Forest gardens are the future
I refer to your article ‘Forest garden plan yet to win approval’ [Express, October 6]. I feel it is appropriate to voice an alternative view.
Dr John Parry’s initiative is in its very early stages. The Railway Land Wildlife Trust with its Linklater Pavilion and the adjoining nature reserve near the centre of Lewes has always been focused on creating natural wildlife habitat, biodiversity and environmental education.
Bearing this in mind, Dr Parry’s Forest Garden initiative is totally in line with this focus. It seeks to demonstrate the growing and relatively easy maintenance of various nutritious fruit and nut trees and shrubs – something that people can replicate in quite small plots.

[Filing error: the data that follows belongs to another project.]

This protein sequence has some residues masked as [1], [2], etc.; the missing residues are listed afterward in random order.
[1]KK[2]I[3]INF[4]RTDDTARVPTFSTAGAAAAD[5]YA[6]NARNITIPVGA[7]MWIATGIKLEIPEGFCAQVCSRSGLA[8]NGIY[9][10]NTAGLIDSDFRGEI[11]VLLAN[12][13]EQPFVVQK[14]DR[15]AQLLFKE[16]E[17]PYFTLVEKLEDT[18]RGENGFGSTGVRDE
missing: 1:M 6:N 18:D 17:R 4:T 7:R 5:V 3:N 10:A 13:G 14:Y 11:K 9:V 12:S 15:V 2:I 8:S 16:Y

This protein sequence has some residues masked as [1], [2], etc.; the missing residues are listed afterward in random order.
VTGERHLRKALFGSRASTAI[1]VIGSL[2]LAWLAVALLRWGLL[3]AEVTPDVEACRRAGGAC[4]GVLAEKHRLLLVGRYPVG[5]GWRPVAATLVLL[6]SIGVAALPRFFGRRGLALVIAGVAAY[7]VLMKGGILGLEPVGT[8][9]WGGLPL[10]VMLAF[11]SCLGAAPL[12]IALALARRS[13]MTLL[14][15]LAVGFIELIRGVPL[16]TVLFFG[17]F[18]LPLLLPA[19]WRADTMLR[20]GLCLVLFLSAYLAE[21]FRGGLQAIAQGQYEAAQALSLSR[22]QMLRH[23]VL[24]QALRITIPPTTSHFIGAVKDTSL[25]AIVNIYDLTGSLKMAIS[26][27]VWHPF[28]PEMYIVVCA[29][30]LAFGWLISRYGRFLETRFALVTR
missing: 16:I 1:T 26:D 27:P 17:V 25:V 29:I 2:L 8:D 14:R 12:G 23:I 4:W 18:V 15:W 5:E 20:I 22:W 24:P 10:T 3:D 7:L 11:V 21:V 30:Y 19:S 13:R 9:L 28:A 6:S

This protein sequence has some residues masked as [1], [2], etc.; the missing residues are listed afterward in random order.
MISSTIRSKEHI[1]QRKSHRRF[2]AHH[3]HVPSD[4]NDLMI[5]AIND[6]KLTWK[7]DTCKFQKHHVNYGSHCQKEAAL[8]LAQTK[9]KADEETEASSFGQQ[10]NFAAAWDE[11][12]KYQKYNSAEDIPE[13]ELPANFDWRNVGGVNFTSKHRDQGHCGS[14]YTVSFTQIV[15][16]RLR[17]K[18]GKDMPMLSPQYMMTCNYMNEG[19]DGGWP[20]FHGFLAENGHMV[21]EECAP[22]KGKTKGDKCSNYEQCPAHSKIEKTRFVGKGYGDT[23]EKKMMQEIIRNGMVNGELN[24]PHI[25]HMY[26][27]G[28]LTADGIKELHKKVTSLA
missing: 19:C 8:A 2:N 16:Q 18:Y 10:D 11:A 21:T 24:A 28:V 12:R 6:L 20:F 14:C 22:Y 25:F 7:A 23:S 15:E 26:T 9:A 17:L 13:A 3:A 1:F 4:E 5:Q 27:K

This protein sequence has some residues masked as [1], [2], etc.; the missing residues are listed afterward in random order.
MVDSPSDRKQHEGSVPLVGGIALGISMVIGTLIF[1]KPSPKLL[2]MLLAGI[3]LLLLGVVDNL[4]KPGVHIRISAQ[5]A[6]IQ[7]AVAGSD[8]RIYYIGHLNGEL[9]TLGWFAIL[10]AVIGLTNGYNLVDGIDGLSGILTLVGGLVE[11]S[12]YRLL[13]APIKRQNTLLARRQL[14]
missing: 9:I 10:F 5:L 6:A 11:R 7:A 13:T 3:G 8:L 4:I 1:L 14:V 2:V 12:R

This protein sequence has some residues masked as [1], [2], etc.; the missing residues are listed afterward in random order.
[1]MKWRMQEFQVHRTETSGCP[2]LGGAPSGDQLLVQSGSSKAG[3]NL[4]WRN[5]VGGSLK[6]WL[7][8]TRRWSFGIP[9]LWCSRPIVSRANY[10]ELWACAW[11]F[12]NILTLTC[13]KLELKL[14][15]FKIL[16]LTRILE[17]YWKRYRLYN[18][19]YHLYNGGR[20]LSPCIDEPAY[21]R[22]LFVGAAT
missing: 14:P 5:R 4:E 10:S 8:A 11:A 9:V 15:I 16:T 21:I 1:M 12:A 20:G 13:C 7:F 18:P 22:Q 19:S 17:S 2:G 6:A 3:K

This would be in harmony with nature, wildlife and people – and should not be something separate as suggested by the article.
In many countries agro-forestry and forest gardening are raising awareness of ways to grow food for the future, in the light of climate change and the destruction of natural resources worldwide. It is well documented that forest gardens increase biodiversity, and that it can help to alleviate the emerging food crisis which is starting to be identified.
A demonstration forest garden allows one to learn ways to ease long term food insecurity, to replicate growing for the future and to prepare for new tastes. Lewes thinks global and acts local. And we all need to think future – something the Railway Land Project has championed for many years.
There is so much to share about the need for forest gardening. There is a great opportunity to hear from the experts, right here in Lewes at the launch event for the National Forest Gardens Scheme organised by Dr Parry and others at 11.30am on Saturday [October 21] at the Linklater Pavilion. Tickets £15 from Eventbrite include a seasonal lunch.
Ashfodon House, Rodmell